Principal component analysis (PCA) in Ruby
Switch branches/tags
Nothing to show
Clone or download
Fetching latest commit…
Cannot retrieve the latest commit at this time.
Permalink
Failed to load latest commit information.
examples
lib
test
.gitignore
Gemfile
Gemfile.lock
MIT-LICENSE
README.md
Rakefile
pca.gemspec

README.md

Principal Component Analysis (PCA)

Principal component analysis in Ruby. Uses GSL for calculations.

PCA can be used to map data to a lower dimensional space while minimizing information loss. It's useful for data visualization, where you're limited to 2-D and 3-D plots.

For example, here's a plot of the 4-D iris flower dataset mapped to 2-D via PCA:

iris

PCA is also used to compress the features of a dataset before feeding it into a machine learning algorithm, potentially speeding up training time with a minimal loss of data detail.

Install

GSL must be installed first. On OS X it can be installed via homebrew: brew install gsl

gem install pca

Example Usage

require 'pca'

pca = PCA.new components: 1

data_2d = [ 
  [2.5, 2.4], [0.5, 0.7], [2.2, 2.9], [1.9, 2.2], [3.1, 3.0],
  [2.3, 2.7], [2.0, 1.6], [1.0, 1.1], [1.5, 1.6], [1.1, 0.9]
]

data_1d = pca.fit_transform data_2d

# Transforms 2d data into 1d:
# data_1d ~= [
#   [-0.8], [1.8], [-1.0], [-0.3], [-1.7],
#   [-0.9], [0.1], [1.1], [0.4], [1.2]
# ]

more_data_1d = pca.transform [ [3.1, 2.9] ]

# Transforms new data into previously fitted 1d space:
# more_data_1d ~= [ [-1.6] ]

reconstructed_2d = pca.inverse_transform data_1d

# Reconstructs original data (approximate, b/c data compression):
# reconstructed_2d ~= [
#   [2.4, 2.5], [0.6, 0.6], [2.5, 2.6], [2.0, 2.1], [2.9, 3.1]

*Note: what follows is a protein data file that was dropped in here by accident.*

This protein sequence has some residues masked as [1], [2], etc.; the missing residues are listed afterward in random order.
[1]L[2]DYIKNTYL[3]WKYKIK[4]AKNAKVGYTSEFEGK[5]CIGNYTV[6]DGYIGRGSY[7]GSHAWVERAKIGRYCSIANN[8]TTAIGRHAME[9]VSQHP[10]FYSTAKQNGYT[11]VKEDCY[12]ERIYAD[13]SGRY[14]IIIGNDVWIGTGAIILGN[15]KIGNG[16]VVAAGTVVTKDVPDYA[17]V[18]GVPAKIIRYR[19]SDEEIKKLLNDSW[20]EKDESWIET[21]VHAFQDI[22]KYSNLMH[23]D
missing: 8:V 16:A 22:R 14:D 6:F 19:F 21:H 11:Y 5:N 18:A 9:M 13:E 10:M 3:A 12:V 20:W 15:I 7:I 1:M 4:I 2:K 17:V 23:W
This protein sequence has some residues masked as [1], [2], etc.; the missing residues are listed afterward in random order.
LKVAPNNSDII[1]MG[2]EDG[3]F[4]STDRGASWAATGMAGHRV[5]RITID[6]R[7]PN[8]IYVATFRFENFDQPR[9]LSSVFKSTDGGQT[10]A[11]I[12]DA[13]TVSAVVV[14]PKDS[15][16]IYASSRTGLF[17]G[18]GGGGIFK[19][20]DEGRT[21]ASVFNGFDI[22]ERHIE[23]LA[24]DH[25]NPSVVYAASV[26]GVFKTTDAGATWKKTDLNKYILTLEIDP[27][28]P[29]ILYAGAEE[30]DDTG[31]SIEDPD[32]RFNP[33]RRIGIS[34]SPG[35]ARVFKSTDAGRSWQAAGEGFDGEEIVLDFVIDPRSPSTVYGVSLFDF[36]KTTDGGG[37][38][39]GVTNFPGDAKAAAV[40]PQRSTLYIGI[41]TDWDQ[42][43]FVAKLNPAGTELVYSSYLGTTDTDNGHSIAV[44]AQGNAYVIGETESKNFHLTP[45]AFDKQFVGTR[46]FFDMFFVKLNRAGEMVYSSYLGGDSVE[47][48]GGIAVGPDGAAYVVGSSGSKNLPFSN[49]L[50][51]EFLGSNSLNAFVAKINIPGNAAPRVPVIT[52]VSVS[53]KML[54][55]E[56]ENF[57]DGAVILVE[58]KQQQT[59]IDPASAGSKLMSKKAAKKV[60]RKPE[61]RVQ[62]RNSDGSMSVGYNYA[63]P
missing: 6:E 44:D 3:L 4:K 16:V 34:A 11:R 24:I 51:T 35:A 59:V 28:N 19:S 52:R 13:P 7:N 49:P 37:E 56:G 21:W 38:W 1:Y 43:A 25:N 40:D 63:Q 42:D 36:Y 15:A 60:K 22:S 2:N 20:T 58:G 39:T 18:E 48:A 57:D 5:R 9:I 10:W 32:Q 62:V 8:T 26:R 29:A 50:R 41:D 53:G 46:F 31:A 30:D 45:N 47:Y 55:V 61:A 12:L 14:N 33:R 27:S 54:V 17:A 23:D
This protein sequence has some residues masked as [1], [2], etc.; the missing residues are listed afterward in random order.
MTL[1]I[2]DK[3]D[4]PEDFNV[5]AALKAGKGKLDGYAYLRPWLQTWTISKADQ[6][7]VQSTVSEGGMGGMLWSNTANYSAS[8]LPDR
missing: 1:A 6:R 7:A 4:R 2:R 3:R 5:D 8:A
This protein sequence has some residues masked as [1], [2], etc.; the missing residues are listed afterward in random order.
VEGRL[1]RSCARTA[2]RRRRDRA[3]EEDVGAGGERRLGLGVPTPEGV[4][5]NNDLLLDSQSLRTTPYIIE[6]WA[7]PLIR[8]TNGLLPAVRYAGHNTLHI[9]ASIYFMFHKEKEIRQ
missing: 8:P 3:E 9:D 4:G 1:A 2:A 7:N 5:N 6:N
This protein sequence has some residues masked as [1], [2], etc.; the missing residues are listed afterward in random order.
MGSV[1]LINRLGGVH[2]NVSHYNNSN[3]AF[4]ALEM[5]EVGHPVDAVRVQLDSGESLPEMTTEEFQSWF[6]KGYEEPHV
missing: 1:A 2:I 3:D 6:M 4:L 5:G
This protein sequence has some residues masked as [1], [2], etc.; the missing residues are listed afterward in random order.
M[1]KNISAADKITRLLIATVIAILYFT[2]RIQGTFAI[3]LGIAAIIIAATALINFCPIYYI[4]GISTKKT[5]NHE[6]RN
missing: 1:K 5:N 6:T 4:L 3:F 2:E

#   [2.4, 2.6], [1.7, 1.8], [1.0, 1.1], [1.5, 1.6], [1.0, 1.0]
# ]

evr = pca.explained_variance_ratio

# Proportion of data variance explained by each component
# Here, the first component explains 99.85% of the data variance:
# evr ~= [0.99854]

See examples for more. Also, peruse the source code (~ 100 loc.)

Options

The following options can be passed in to PCA.new:

option default description
:components nil number of components to extract. If nil, will just rotate data onto first principal component
:scale_data false scales features before running PCA by dividing each feature by its standard deviation.

Working with Returned GSL::Matrix

PCA#transform, #fit_transform, #inverse_transform and #components return instances of GSL::Matrix.

Some useful methods to work with these are the #each_row and #each_col iterators, and the #row(i) and #col(i) accessors.

Or if you'd prefer to work with a standard Ruby Array, you can just call #to_a and get an array of row arrays.

See GSL::Matrix RDoc for more.

Plotting Results With GNUPlot

Requires GNUPlot and gnuplot gem.

require 'pca'
require 'gnuplot'

pca = PCA.new components: 2
data_2d = pca.fit_transform data

Gnuplot.open do |gp|
  Gnuplot::Plot.new(gp) do |plot|
    plot.title "Transformed Data"
    plot.terminal "png"
    plot.output "out.png"

    # Use #col accessor to get separate x and y arrays
    # #col returns a GSL::Vector, so be sure to call #to_a before passing to DataSet
    xy = [data_2d.col(0).to_a, data_2d.col(1).to_a]

    plot.data << Gnuplot::DataSet.new(xy) do |ds|
      ds.title = "Points"
    end
  end
end

Sources and Inspirations